Revolutionizing Science

Two Nobel Laureates Wow WALS Audiences

The two Nobel Laureates—Frances Arnold and James Allison—who presented WALS lectures this winter were notable for their “firsts.” Arnold was the first American woman to receive the Nobel Prize in Chemistry. James Allison was the first to present a virtual WALS lecture in this historic time of the COVID-19 pandemic.


Frances Arnold’s Revolution of Evolution

Frances Arnold

Frances Arnold

In 2018, the Nobel Prize in chemistry was awarded to an American woman for the first time—Frances Arnold, who’s been at the California Institute of Technology (Pasadena, California) since 1986 and is currently the Linus Pauling professor of Chemical Engineering, Bioengineering, and Biochemistry there. Her research involves using evolution to create enzymes that drive chemical reactions. The Wednesday Afternoon Lecture Series was proud to host her on February 25, 2020.

When Arnold joined Caltech, she began using DNA technology to engineer new enzymes that could be used to produce pharmaceuticals, plastics, and other chemicals. She hoped to create enzymes that would be a safe, sustainable alternative to the toxic chemicals currently used in the creation of everyday products. But after a couple of years of failed attempts of trying to “rationally” design new enzymes, Arnold realized she must take a different approach. “You can read, write, edit DNA,” she said, “but we don’t know how to compose it.”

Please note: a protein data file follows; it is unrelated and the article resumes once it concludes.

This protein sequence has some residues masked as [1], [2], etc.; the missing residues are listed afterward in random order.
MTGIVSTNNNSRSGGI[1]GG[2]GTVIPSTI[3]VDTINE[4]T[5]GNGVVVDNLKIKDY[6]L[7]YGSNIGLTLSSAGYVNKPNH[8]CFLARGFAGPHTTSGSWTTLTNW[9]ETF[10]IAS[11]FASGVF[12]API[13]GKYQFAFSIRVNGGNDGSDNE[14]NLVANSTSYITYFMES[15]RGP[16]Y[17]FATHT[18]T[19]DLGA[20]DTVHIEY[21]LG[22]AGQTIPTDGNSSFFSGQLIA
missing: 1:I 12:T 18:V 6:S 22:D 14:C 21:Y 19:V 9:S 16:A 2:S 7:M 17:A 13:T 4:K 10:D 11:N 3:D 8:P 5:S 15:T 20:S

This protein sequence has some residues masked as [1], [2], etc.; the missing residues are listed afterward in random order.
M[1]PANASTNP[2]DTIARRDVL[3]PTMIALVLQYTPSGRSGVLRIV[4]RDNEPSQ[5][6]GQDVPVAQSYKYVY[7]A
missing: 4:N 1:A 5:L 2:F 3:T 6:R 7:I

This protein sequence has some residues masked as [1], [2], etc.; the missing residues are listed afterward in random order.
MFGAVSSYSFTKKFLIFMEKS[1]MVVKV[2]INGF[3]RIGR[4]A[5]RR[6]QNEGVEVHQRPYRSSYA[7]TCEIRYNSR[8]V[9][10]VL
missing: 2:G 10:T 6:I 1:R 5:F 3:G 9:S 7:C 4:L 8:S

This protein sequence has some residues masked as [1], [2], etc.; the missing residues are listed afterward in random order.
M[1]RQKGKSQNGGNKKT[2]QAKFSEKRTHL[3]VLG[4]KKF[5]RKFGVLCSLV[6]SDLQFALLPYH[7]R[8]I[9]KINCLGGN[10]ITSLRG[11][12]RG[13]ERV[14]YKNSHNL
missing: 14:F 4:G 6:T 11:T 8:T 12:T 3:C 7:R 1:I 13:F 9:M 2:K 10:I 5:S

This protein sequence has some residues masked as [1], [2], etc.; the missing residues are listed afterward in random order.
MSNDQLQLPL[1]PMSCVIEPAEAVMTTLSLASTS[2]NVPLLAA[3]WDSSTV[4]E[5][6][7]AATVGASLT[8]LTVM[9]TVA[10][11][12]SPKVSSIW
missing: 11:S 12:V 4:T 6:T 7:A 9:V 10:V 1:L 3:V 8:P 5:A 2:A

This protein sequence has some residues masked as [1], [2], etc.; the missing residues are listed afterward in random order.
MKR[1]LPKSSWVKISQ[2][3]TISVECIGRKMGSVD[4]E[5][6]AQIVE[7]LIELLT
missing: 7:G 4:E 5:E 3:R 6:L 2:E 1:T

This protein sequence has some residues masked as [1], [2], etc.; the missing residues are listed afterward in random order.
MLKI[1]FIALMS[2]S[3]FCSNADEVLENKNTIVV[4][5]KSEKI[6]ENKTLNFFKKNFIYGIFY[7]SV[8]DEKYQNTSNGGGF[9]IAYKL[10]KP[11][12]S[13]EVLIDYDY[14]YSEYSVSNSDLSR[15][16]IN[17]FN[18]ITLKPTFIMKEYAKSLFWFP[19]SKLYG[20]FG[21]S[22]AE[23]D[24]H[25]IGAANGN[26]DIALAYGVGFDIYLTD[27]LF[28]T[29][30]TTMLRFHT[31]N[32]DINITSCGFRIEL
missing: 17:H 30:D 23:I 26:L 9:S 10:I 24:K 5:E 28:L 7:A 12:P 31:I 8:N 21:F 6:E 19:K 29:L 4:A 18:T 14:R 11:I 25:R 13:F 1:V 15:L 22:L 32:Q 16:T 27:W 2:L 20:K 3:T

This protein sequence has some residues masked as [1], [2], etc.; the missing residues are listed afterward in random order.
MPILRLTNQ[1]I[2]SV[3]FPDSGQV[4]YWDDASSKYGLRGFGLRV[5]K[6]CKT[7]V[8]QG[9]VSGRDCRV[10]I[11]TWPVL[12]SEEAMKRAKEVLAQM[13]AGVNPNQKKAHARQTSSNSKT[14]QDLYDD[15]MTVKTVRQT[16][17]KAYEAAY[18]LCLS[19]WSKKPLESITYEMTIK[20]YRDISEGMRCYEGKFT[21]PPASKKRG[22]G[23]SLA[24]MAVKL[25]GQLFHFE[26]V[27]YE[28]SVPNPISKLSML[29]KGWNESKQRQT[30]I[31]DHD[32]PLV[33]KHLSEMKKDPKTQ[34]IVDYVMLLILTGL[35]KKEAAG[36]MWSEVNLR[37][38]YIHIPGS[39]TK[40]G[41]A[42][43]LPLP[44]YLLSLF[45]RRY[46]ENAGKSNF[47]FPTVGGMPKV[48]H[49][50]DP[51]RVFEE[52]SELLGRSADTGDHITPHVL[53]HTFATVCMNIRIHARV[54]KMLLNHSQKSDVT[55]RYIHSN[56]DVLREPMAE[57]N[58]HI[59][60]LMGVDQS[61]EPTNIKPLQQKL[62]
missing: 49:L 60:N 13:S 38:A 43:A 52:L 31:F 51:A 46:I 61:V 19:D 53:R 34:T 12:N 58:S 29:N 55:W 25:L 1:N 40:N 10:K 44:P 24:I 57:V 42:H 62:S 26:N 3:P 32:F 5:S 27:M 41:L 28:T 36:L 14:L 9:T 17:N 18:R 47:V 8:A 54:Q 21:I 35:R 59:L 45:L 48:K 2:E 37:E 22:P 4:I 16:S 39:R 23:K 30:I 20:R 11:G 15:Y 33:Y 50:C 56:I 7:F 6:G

In the early 1990s, she pioneered “directed evolution” (a method that mimics the process of natural selection) to optimize existing enzymes and create new ones. In her first attempt, she engineered a new version of subtilisin—an enzyme derived from the bacteria Bacillus subtilis—that normally functions in the watery environment of a cell. Subtilisin is used in detergents and household cleaning products to remove proteinaceous deposits and stains.

Arnold introduced different mutations into the aprE gene that encodes for subtilisin and then inserted the mutated genes into separate colonies of bacteria to produce new enzymes. Arnold then picked the bacteria producing the best enzyme and started the process again with that mutated gene. After several rounds, she wound up with a version of subtilisin that was 256 times as active in dimethylformamide—a common solvent in chemistry—as it is in its original form.